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Nest CEO quits as Google looks elsewhere for smart home success

Google’s $3.2bn acquisition of smart thermostat maker Nest in 2014 was meant to be the centerpiece of its connected home strategy, but it has been beset by problems and increasingly sidelined. Now the head of Nest Labs, Tony Fadell, is stepping down, to be replaced immediately by Marwan Fawaz.

The appointment of Fawaz is a clear indicator of Google’s new device strategy. No more semi-autonomous units like Nest – there have been persistent reports of troubled relationships and clashes between Nest and Google teams. Now, all hardware efforts will be integrated across the company under the direction of recently appointed Rick Osterloh. Both Osterloh and Fawaz were executives at Motorola Mobility when Google acquired it, and have been lured back after the sale of Motorola to Lenovo.

This sees Google building a more unified and well controlled team and tapping into the skills of Motorola even now it has offloaded the actual products. Nest, it seems, will have a very subordinate role in this strategy, though whatever happens to its gadgets, it will have contributed significantly to Google’s smart home ambitions by bringing the Thread connectivity technology into the fold. The Thread Alliance is now pushing this as a standard in preference to Bluetooth LE or ZigBee.

As with Motorola, Google may be extracting the best ideas and technologies from Nest while defocusing on its actual devices, or at least accepting that a smart thermostat, however elegant, is no basis for a whole smart home platform within a multi-billion dollar group.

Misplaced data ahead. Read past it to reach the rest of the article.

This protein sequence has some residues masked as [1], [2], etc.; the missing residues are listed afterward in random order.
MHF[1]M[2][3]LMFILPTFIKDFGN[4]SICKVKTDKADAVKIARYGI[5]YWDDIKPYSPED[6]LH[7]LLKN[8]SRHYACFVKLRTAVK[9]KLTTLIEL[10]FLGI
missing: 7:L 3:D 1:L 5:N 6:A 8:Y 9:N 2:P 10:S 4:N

The reorganization which created the Alphabet holding company gave Nest considerable autonomy to generate new ideas, but divorced it from the main Google operation, which sells the actual products and services. Google has now focused its home and device strategies elsewhere. This was clearly demonstrated with the appointment of Osterloh to head up a brand new hardware strategy with greater integration of efforts across the group; and again at the I/O conference, when the launch of the new Google Home product placed Nest in the shadows again.

Many reports indicate the failure of many of Google’s ambitions for Nest. Nest was acquired for $3.2bn, bought Dropcam’s home cameras for $555m, paid out around $300m for Revolv’s smart home hub, and has apparently generated very little return on all that investment so far. When Nest’s 2015 earnings were leaked to Recode, it showed sales of only $340m, and Greg Duffy, the head of Dropcam, claimed to have delivered the bulk of that.

Google may have hoped that Fadell would be its Jonny Ive (he was part of the the iPhone design team at Apple), the man to transform its humdrum hardware design record and create beautiful objects to drive its web services into every home. If so, Fadell was not the right man.

When Alphabet was created, Nest became part of that umbrella structure, in which semi-independent businesses can run under their own CEOs without having to be part of the Google machine. In theory this should encourage innovation and independent thinking, but in two cases already – the Boston Dynamics robotics acquisition and Nest – the semi-detached structure has hit problems.